JMeter and Amazon

Elastic Load Balancer (ELB) Issues

  • The ELB is a name, not IP, and can suffer from DNS caching. Make sure you use "" when starting JMeter
  • For a description of how the ELB works, see, but if the link is down or you just need a high level overview:
    • Because the ELB is a DNS name, Amazon can (and is) load balancing the load balancers. Example DNS lookup: -> (this is controlled by you, and can be a long TTL), -> (this is controlled by amazon, and is a short-lived TTL, currently 60 seconds)
    • Thus, each ELB is backed by a pool of load balancer IPs (which amazon can scale up or down based on load)
    • The ELB can be associated with one to many availability zones, but each load balancer IP is only associated with a single zone
    • Each load balancer IP evenly distributes load among instances in its availability zone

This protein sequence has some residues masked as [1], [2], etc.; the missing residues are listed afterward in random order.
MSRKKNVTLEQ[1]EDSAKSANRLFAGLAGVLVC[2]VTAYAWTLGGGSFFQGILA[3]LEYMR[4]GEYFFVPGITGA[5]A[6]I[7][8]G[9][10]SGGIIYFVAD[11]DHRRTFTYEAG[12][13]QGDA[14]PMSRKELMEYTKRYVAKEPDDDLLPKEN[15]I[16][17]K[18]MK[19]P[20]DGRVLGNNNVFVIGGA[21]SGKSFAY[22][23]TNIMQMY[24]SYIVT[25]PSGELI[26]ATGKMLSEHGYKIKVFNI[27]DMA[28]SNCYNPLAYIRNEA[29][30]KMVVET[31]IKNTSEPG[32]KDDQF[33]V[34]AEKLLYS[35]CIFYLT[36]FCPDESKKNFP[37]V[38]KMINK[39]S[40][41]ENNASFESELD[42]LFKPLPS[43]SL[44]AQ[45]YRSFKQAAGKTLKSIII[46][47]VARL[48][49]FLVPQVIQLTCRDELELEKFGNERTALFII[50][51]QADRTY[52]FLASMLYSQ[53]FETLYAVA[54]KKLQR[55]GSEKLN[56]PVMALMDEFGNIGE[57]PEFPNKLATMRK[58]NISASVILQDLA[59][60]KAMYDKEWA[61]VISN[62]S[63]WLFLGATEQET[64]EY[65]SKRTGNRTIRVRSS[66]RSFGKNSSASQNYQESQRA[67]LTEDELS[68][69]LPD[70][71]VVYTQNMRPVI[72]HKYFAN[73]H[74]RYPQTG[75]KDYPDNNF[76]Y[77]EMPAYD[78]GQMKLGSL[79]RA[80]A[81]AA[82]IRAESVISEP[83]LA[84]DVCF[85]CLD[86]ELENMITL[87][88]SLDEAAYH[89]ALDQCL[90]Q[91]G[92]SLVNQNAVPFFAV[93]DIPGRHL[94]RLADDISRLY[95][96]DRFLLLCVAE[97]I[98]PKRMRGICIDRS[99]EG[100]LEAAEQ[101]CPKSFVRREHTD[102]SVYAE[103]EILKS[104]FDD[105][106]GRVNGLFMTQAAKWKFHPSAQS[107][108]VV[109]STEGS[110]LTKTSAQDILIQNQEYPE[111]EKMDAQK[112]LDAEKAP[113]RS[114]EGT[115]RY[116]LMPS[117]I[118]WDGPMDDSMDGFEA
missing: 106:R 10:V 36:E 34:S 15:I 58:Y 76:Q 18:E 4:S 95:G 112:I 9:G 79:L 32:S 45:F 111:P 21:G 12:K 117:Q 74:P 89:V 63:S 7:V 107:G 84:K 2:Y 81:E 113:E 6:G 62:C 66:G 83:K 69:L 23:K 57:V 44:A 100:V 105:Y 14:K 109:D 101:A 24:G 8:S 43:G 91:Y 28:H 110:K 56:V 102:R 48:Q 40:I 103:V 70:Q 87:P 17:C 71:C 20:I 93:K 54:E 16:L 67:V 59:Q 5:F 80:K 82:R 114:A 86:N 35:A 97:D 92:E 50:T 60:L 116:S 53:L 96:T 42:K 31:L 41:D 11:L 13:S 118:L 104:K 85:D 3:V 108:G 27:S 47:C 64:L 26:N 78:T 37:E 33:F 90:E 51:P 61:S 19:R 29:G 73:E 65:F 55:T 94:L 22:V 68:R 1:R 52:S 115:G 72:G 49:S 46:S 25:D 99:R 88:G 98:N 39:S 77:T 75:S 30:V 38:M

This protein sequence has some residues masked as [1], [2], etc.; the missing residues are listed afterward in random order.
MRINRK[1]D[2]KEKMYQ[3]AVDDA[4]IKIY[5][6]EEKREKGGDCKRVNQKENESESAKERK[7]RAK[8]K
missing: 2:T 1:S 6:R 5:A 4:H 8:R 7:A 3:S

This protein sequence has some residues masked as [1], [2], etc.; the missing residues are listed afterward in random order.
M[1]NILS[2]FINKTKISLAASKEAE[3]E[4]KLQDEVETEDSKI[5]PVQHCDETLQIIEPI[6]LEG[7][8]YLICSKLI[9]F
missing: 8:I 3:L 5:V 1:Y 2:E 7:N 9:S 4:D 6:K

• Thus for normal web traffic, load will be distributed fairly evenly. But, if the traffic originates from a small number of clients (like during load testing), you can easily get unbalanced loads on a per availability zone basis. There are two solutions: make sure there are enough instances to handle 100% of the load in each availability zone, or only use one availability zone.
  • The motivation for this page was I thought I had bad load balancer behavior given this scenario:
    • I had two availability zones (for redundancy) with auto-scaling for 1 -> N in each zone.
    • I started a test that generated a small amount of load forever
    • I checked all backend instances, and all the load was on one box
    • On the JMeter box, I ran "dig" and watched the TTL count down from 60 to 0
    • When the ELB IP changed, all load moved to a different backend instance (and if the ELB IP stayed the same, the load stayed in the same place)
  • But, if I changed the setup to have one availability zone with auto-scaling for 2 -> N, then each instance had ~50% of the load.
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